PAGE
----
You don't put percentages in the bank

John Stretch explains what measurements you can put in place when return on equity fails.

One of my clients owns manufacturing, farming and service businesses in four African countries. They wanted to find a universal financial measure that could be applied to all their divisions and business units, of different sizes and in different locations, and which discriminates clearly between excellent, average and poor performance. 

They had lost faith in their current measure, return on equity (ROE), which for all its strengths, provides a percentage figure to management and, as one manager said: “You don’t put percentages in the bank.” 

ROE enables the group to rank business units in terms of relative profitability to each other through measuring capital efficiency in percentage terms. However, it does not measure absolute value in Rands returned to shareholders by each business unit.

My client has some small business units with limited growth potential, but very high ROEs, that generate relatively few dollars. It also has some very large business units with low ROEs. 

The group’s top management had found that measuring and rewarding performance in percentage terms alone had led to some managers eliminating products, customers or activities that did not meet the percentage targets, and ending up with a much smaller business making higher percentage returns, but generating fewer absolute dollars for shareholders. This negative process is known in the group as “shrinking to excellence”.  

In addition, the head office finance function wants to use the chosen measure to ensure that scarce capital is allocated to the right business and projects, and that incentive bonuses are fairly awarded to each division, taking both size and profitability into account. 

In the early 20th century, General Motors CEO Alfred Sloan put forward the idea of residual income as a measure of divisional performance, as an extension of ROE. 

In Sloan’s book “My years with General Motors”, he stated: “Just as the costs associated with sales are deducted in order to arrive at the profit component of the return, so too should the cost of the capital that is tied up by the investment.” 

General Motors adopted the internal measure of residual income to measure the performance of each business unit. The measure is calculated as net income less a charge for the cost of capital used by each business unit. The principle is that each business unit uses part of the group’s equity capital. Divisions are charged for the capital they use based on a cost of capital percentage for each country, calculated each year at group head office and independently verified by external auditors or actuaries. This cost of capital can be regarded as a charge for the use of capital or a “franchise fee” for the equity given to each business unit.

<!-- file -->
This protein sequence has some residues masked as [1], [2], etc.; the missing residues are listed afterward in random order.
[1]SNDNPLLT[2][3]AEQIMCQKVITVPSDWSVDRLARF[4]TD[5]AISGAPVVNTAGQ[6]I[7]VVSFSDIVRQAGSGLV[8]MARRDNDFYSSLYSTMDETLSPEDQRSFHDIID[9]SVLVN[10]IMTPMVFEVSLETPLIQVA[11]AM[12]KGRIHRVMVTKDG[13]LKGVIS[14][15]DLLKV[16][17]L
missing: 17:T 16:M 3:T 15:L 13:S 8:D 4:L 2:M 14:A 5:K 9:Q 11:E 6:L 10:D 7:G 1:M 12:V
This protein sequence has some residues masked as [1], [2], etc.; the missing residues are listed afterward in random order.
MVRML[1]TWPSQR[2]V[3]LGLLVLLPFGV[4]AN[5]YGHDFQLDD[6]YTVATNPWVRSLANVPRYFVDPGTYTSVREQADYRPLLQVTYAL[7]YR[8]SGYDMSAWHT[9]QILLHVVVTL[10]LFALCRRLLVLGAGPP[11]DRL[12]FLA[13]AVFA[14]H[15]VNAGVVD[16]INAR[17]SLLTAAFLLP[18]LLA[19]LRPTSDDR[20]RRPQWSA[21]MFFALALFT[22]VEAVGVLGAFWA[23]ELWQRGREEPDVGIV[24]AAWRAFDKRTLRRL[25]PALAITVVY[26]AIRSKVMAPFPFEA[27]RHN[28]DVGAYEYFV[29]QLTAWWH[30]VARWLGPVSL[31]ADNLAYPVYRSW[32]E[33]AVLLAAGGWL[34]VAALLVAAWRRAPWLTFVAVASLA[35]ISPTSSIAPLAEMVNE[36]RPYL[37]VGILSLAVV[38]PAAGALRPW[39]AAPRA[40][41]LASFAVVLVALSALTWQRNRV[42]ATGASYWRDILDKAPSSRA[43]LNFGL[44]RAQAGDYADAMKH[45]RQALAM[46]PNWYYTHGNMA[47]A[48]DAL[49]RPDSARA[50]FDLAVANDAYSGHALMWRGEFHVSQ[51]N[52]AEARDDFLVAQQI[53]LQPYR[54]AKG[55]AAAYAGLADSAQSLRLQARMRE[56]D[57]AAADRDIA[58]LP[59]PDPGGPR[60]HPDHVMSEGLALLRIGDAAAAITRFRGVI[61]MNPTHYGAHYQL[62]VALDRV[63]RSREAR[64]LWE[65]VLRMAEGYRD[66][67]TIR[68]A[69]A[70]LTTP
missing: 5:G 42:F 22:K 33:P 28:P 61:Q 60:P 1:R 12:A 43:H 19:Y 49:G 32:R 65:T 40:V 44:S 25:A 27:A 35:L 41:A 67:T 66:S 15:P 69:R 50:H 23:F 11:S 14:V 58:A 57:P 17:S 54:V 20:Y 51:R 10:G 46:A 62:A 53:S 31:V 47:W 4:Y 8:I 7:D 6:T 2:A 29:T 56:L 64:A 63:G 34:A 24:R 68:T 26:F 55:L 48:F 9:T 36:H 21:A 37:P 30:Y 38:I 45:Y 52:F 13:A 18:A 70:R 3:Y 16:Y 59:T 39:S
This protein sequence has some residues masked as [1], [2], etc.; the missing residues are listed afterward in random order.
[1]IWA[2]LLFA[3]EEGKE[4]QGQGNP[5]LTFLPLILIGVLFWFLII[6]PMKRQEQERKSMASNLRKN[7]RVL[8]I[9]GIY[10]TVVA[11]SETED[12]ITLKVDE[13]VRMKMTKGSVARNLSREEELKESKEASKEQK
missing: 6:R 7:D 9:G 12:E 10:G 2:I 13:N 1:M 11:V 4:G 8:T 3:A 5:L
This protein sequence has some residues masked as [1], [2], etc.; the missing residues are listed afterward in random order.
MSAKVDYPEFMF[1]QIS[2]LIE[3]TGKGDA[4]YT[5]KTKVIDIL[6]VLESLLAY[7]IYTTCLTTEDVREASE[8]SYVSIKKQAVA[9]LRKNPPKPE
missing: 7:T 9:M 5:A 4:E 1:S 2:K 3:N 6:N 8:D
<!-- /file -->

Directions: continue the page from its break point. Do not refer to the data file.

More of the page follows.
John Deere managing director Bob Lane introduced a financial measure he called shareholder value added (SVA). Lane defined this as the “difference between operating profit and the cost of capital”. 

John Deere’s profits fluctuated violently from year to year as divisions built up stock of finished products regardless of changes in farming cycles. 

Lane then introduced a simplified version of SVA where division managers throughout the world are charged one percent of the value of the assets on their balance sheets at the end of the month. At the end of the year, each division’s profits must exceed the one percent charge. 

Lane drove SVA into the culture of the organisation. The SVA calculation was explained to staff members through hundreds of workshops in John Deere factories around the world. Within six months all 18,000 employees had written goals and performance incentives directly aligned with the shareholder value metric. 

SVA succeeded in changing behaviour in the organisation. John Deere divisions now only invest capital if they believe the resulting profit will be greater than the 1 percent cost of capital. Shareholders have also benefited. Seven years after introducing SVA, John Deere shares had increased to four times their prior value.

The John Deere four principles for successful implementation:

  • Simplify the metric as much as possible
  • Cascade it throughout the organisation - don’t keep it at head office
  • Set written goals and incentives that are aligned with the metric for all employees all the way down to shop floor
  • Invest in education and training

I’ve suggested this approach to my client and they are evaluating it with reference to their past two years’ audited results. Everyone’s very interested in the impact on the incentive bonus scheme.